Right now, I would say that the Yankees and Phillies are going to be reunited in the World Series because that is how it works. I wouldn't bet money on it but since I find that series to be the least favorable match-up, then it will probably occur. A Giants-Rangers series would ensure that one team ends a 50+ year drought. It may not do well in the ratings but I will watch it. A Rangers-Phillies series might be regrettable for Ruben Amaro, who was content to let Cliff Lee walk.

Pitching should continue to dominate and that suits all of the remaining teams. As a Dodgers fan, it gives me a glimmer of hope that, even though the team is in dire straits, Kershaw should be a Dodger for a long time and I see him getting some playoff spots later if not sooner. To say one more thing in conjunction regarding the condition of the Dodgers, the most important move the Dodgers can make is to offer Lilly arbitration (Mike Scioscia's Tragic Illness is spot on with the rest of his pitching advice but I am in full aggreance on this particular move). He probably won't accept and in the 2011 draft, 2 compensatory picks are going to be worth a lot more than any given draft year.

Sunday, October 3, 2010

Meaningful Baseball Starts Today

As I have stated before, I would rather the Giants and Padres advance than the Red and the Phillies so I am hoping for the Padres and the Giants to win. I could accept the Braves making it but that would mean that the Phillies play the Reds and I would rather that the Phillies and Reds be eliminated in the Divisional Series.

Baseball Prospectus gives a good breakdown on the odds of all the possible outcomes in today's games. As much as I would like to see playoff games (and I could really use some entertainment to fill the gap between now and Wednesday), my hatred of the Phillies and Reds goes so far that I want the Giants and the Padres to have the best chance to beat the teams they will face. That means I want the Braves to lose and the Padres to win. That being said, I will enjoy any outcome that results in a playoff game (or two) but I would rather that the NL West teams be properly prepared for beating the villains in the NL.

In the AL, the Rays and the Yankees are all tied up. The Rays play at Kansas City and the Yanks at Fenway. Since I am pulling for the Rays, they have the best chance of winning the division, which is best because the division winner plays the Rangers.

I would still want to see a Rays-Padres World Series but the Padres seem the least likely team to advance. No matter what, if the Rays are in the Series, I will be rooting for them but, if not, I may have to make some tough choices.

Here is an absolute list of teams that I want to win the World Series from top to bottom:


Former Dodgers to watch:

Jon Garland, P, SD
Orlando Hudson, 2B, MIN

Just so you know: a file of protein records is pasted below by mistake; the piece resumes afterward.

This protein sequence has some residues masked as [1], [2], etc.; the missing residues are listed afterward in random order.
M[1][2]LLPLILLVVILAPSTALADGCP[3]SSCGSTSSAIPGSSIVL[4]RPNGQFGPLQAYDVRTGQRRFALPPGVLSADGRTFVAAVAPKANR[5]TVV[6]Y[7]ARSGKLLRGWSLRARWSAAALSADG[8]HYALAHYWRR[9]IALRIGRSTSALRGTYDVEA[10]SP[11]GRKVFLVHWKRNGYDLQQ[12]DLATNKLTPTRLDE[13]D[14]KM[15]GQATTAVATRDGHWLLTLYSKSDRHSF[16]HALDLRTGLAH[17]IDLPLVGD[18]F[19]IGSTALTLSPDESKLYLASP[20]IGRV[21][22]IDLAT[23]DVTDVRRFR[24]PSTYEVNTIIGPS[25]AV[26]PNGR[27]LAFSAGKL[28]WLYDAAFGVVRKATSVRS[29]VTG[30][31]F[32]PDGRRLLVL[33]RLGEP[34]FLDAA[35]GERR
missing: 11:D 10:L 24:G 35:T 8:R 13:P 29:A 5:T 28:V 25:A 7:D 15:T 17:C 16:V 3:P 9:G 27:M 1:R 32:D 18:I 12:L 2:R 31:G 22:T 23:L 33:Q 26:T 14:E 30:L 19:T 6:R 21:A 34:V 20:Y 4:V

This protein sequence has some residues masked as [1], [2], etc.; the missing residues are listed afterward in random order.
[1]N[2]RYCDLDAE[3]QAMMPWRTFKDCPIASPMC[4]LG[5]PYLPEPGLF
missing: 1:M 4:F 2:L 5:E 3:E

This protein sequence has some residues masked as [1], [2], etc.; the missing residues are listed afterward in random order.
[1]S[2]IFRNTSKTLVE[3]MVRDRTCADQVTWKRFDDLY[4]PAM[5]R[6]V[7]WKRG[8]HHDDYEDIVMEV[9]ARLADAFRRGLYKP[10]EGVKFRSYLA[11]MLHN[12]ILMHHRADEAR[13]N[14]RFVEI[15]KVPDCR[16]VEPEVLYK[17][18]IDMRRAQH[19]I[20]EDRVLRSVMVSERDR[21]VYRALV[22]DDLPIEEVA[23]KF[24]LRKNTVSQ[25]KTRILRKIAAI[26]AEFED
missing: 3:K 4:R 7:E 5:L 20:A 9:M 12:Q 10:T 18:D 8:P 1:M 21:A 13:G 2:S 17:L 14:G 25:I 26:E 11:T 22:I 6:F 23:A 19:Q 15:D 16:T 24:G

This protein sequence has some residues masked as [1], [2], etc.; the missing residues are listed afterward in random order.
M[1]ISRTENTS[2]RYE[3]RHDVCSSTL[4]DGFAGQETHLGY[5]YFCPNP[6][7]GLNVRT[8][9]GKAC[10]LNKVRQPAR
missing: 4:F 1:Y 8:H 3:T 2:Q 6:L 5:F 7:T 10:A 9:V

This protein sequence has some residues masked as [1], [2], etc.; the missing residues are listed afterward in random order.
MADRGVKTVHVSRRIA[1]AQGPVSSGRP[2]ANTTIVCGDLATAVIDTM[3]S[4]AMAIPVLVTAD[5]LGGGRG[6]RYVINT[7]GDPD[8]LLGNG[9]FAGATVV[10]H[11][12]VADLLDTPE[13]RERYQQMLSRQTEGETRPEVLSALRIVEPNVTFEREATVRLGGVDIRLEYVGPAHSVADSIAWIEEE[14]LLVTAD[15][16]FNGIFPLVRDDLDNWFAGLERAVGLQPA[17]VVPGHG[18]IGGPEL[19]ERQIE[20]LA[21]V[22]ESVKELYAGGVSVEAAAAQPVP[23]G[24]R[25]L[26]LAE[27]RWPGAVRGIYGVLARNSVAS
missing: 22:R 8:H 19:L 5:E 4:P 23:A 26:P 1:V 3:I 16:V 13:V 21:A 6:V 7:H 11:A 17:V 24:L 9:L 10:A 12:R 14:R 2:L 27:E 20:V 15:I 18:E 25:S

Not too interesting. There should be some good baseball to watch this October. It will be lonely without the Blue Crew.

Saturday, October 2, 2010

I won!!!

I won my head-to- head 14 team fantasy baseball league. It was my first year playing in this league and my fourth year playing fantasy baseball. 

My roster is as follows:

LEE, Cliff(SP)[2sv]TEX
RAMIREZ, Hanley(SS)[1rd]FLA
JOYCE, Matthew(OF)TB
POSEY, Buster(C/1B)- TPSF


I would credit my winning to drafting well in pitching, Hanley Ramirez playing well, Paul Konerko having a career year.    

If I still have your attention, I thank you for reading!                                                                                                                                                                                    

Thursday, September 30, 2010

Stacking Up Compensatory Picks

This IS like Randy Wolf all over again. Teams will be going after Ted Lilly and he is going to get paid. It was wise to pass on Orlando Hudson last year but Wolf was obviously in demand. The Dodgers need to find a way to get compensatory picks for Lilly. In this upcoming draft, a team would be stupid not to get in on it. I will recommend the same thing for Hiroki Kuroda but I fear offering one of these pitchers arbitration is best-case scenario.

Also, Jim Callis of Baseball America tweeted that Logan White wants to stay with the Dodgers. If I were him, I would be looking elsewhere but I hope he stays around.

Update: By no means is this blog a news source but a forum of pointless ambient ranting and rambling but it appears that the Dodgers want to get rid of Logan White. I think we all know who should go. Butt Selig, give this team to a competent owner! McCourts are adjourned....for good.

Easy Answers To Easy Questions - 1

There is a lot of noise emanating from the Twitterverse (via @kevingoldstein) about Logan White, Dodgers assistant general manager & amateur/int'l scout, being in demand from another team. The Dodgers dodged a bullet after he not chosen as GM of the Arizona Diamondbacks (Kevin Towers got that job). He is clearly in demand by teams wanting an upgrade in their management and/or scouting.

So I ask: would a sensibly ran organization have already canned Ned Colletti and have locked Logan White down already since White has found all of the Dodgers young stars and Ned Colletti has yet to find his way out of a wet paper bag?